“History, as nearly no one seems to know, is not merely something to be read. And it does not refer to merely, or even principally, to the past. On the contrary, the great force of history comes from the fact that we carry it within us, are unconsciously controlled by it in many ways, and history is literally present in all that we do. It could scarcely be otherwise, since it is to history that we owe our frames of reference, our identities, and our aspirations.” – James Baldwin
Whew! I love a good James Baldwin quote. Don’t you? This quote gets me every time. We should all be purveyors of history. It is in everything we do and it is in everything that we are (whether we know it or not). History matters!
I have always loved history. My dad is a history buff, too. He would summon us to the living room to watch all 1000 hours of “Eyes on the Prize.” And then he would tape it so that we would have it for later (just in case any school projects came up). He hung pictures of Malcolm X and Martin Luther King, Jr. He would always say that is all about “Malcolm, Martin and Me” (meaning you are next in line to make history). He used to read books by Lerone Bennett and share tidbits of what he had learned. He (and my mom) attended two HBCUs and we grew up with a love for them. He used to love to talk about his admiration for the Fisk Jubilee Singers. To this day, if there’s a special on PBS about us, we let each other know, because it’s important. Perhaps, I owe this love of history to him.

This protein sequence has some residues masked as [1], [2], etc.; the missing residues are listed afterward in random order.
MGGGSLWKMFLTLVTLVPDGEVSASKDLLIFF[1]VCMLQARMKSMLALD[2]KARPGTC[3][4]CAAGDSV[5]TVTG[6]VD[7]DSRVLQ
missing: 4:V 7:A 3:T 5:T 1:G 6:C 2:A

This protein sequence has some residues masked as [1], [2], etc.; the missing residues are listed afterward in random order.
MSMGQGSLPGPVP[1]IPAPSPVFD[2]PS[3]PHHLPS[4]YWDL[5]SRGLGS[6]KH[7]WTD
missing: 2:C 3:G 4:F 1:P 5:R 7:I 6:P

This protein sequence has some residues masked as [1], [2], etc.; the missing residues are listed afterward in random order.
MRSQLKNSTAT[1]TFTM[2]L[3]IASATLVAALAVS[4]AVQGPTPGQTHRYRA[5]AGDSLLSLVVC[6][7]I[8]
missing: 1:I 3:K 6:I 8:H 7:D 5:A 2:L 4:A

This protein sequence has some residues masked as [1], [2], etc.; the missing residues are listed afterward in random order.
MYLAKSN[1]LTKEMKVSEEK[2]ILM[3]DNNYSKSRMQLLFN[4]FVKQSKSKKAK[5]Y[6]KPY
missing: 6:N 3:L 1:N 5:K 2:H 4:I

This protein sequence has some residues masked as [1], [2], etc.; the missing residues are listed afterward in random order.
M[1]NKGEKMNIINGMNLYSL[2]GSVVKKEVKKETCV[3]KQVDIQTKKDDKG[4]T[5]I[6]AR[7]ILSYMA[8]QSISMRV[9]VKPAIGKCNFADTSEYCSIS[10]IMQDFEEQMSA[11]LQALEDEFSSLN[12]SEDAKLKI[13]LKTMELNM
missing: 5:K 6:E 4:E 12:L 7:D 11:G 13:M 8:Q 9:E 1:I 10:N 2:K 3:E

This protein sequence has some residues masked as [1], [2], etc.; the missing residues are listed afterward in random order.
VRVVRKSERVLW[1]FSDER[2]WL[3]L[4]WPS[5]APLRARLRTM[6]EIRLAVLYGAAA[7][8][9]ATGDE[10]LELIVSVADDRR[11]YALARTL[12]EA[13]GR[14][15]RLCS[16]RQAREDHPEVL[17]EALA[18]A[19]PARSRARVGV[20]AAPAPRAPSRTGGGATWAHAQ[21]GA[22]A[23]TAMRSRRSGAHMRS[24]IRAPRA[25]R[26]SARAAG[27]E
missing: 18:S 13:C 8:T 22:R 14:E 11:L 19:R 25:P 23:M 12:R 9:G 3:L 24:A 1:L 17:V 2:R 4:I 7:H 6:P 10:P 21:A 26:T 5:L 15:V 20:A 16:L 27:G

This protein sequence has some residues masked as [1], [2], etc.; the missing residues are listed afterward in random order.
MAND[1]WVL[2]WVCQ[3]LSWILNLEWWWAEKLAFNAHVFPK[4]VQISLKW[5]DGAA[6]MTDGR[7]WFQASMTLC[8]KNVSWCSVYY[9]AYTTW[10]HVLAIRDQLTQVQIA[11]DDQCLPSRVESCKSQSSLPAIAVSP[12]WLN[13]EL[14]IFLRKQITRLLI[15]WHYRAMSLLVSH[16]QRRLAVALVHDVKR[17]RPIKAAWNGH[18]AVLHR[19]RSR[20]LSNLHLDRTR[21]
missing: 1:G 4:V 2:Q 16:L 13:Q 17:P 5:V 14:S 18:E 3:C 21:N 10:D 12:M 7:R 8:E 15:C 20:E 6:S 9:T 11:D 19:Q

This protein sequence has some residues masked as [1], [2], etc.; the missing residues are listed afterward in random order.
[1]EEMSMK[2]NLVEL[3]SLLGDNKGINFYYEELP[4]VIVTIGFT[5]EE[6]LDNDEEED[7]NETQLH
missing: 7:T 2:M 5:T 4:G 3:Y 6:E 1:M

I went to an HBCU (Hampton University – Go, Pirates!) and the very first African-American History class I took there changed my life. My professor was very young and very black. We may have been among her first classes. She rocked a TWA when it wasn’t in style and it was clear that she wasn’t interested in what anyone thought about her. She was there to shed light and to free us from all of the wrong history we had learned in our lives. And, she did just that. Around the time that she assigned us to read “Things Fall Apart,” we also started discussing the concept of “Sankofa.” Sankofa is a word from the Akan tribe in Ghana that translates to “go back and get it.” The Akans believe that there must be movement and new learning as time passes. As this forward march proceeds, the knowledge of the past must never be forgotten. I have never forgotten that day in class. Sankofa and all that it stands for has stayed with me.
I have made it my personal mission to learn my history in its entirety. In doing so, I have become the fauxhistorian and my friends know that during Black History Month they can always count on me to post a little known fact daily. I also post historical facts and articles throughout the year. Many have asked when I was going to start a Black History Fan Page or when I was going to start blogging about history. Well…here it is. Welcome to Sankofa Studies 101. As Maya Angelou once said, “History, despite its wrenching pain, cannot be unlived, but if faced with courage, need not be lived again.” Our history is painful sometimes. And, sometimes it takes effort to find the truth. But, it’s important that we do. I look forward to learning about us together.